14:25 ChongLi: instead of looking so much at syntax, rich looks at semantics

14:25 technomancy: casion: interesting. I don't know the others, but I've always found Python to be very accessible and much better-documented than Clojure

14:25 casion: and dealing with python 3 on os x is a huge pain

14:26 technomancy: oh sure, the 2-vs-3 split would probably kill you there

14:26 I was only thinking of 2

14:26 ChongLi: this tends to lump all of the imperative languages together in a more obvious way

14:26 casion: technomancy: most material I've seen these days is on 3

14:26 technomancy: kind of surprised you had a harder time with lua too though

14:27 casion: lua is easy to get going to learn I guess

14:28 technomancy: I guess if you're embedding it in a larger system it could be hard

14:28 casion: but having a sensible environment to learn in, not so much

14:28 and installing clojure-mode or CC is dead simple comparatively

14:28 (for an environment)

14:28 technomancy: yeah I guess you have a leg up on Clojure if you already use emacs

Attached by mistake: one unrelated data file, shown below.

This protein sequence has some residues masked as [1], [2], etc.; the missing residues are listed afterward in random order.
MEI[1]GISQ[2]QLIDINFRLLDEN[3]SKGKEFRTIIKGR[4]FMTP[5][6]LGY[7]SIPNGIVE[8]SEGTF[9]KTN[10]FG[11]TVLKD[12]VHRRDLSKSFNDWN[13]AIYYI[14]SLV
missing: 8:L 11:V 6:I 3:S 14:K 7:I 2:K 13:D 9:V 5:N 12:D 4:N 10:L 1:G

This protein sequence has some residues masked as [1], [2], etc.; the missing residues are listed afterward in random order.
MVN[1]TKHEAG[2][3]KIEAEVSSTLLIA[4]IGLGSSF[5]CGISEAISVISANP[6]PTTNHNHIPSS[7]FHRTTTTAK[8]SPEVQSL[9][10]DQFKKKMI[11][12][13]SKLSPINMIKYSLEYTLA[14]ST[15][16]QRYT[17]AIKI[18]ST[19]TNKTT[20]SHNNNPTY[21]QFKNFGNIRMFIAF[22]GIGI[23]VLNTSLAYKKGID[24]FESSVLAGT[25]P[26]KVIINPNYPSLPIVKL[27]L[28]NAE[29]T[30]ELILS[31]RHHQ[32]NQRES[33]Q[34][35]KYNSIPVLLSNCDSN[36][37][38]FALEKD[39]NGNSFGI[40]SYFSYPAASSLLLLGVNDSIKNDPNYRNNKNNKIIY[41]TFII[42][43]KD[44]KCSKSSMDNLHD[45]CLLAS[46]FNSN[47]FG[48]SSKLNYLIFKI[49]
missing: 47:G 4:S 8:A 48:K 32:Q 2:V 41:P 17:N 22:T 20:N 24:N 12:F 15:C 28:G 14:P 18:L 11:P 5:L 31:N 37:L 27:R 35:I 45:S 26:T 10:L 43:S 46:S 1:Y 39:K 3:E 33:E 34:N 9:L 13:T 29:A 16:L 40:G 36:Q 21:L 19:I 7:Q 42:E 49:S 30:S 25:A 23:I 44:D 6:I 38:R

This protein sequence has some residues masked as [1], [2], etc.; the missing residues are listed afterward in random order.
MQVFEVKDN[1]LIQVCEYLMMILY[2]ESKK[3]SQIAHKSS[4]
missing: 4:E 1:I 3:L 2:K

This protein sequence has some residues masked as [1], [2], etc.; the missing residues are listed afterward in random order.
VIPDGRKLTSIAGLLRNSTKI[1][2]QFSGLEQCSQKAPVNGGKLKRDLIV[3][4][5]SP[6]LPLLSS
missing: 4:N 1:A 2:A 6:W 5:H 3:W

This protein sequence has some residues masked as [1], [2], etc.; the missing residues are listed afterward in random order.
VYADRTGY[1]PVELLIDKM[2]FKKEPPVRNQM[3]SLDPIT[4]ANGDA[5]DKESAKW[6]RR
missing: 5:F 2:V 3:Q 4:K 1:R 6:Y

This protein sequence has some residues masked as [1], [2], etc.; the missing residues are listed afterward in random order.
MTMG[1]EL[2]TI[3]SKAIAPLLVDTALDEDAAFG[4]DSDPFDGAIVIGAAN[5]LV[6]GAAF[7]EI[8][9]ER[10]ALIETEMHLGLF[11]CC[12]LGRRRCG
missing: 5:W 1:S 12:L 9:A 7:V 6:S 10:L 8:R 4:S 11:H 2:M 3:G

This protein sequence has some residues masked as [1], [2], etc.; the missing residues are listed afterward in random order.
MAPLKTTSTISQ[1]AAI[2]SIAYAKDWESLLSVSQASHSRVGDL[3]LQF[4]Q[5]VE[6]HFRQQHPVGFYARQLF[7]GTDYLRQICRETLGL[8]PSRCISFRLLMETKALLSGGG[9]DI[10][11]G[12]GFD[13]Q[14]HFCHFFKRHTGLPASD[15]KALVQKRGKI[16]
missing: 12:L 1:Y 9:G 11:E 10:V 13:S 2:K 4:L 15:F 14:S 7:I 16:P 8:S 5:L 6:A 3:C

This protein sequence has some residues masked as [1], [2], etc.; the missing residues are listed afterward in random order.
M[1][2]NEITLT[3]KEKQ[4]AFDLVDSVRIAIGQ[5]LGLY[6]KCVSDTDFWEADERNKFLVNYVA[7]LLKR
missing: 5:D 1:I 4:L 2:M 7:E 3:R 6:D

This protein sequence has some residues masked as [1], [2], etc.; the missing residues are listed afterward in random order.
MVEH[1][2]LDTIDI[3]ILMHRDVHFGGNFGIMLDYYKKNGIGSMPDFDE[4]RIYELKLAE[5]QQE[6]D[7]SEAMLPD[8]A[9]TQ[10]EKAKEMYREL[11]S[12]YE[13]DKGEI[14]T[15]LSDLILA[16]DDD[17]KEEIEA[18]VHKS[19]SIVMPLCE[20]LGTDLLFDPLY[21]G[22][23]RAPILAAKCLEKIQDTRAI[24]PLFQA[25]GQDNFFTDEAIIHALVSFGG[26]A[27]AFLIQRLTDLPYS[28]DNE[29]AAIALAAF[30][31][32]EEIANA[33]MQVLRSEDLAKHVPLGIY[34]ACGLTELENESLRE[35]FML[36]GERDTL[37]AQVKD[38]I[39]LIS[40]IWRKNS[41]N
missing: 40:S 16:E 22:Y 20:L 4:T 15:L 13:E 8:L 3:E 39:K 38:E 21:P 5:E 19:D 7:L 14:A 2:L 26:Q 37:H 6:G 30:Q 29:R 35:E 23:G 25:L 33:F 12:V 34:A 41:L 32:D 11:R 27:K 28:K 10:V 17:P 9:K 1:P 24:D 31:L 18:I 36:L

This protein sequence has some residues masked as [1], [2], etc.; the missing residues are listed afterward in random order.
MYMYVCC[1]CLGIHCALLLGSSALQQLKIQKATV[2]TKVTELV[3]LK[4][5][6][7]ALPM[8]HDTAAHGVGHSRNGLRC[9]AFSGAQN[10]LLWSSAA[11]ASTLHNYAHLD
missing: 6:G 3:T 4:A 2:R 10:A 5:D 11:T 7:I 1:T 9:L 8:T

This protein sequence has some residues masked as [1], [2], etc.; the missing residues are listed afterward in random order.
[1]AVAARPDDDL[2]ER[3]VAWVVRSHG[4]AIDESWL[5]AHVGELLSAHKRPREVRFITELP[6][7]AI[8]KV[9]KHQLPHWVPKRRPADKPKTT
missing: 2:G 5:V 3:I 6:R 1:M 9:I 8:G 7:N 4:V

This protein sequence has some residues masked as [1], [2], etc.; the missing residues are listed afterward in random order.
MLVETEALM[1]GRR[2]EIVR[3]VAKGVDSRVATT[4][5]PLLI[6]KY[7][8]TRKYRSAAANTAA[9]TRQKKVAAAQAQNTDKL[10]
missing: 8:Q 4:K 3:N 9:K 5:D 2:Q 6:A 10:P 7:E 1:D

14:29 ChongLi: UnsatisfiedLinkError ~/test2/target/native/linux/x86_64/liblwjgl.so: ~/test2/target/native/linux/x86_64/liblwjgl.so\

14:29 : wrong ELF class: ELFCLASS32 (Possible cause: architecture word width mismatch) java.lang.ClassLoader$NativeLibra\

14:29 ry.load (ClassLoader.java:-2)

14:29 what am I doing wrong here?

14:29 hehe

14:29 I'm trying to (import org.lwjgl.opengl.Display)

14:30 casion: ChongLi: you're on a 64-bit system aren't you?

14:30 ChongLi: yeah

14:30 I figured the libraries in the x86_64 directory would be 64-bit binaries

14:30 ystael: technomancy: What is the morally correct way to specify repositories/mirrors build-system-wide as opposed to in a single project.clj? Are these settings still ignored from profiles.clj?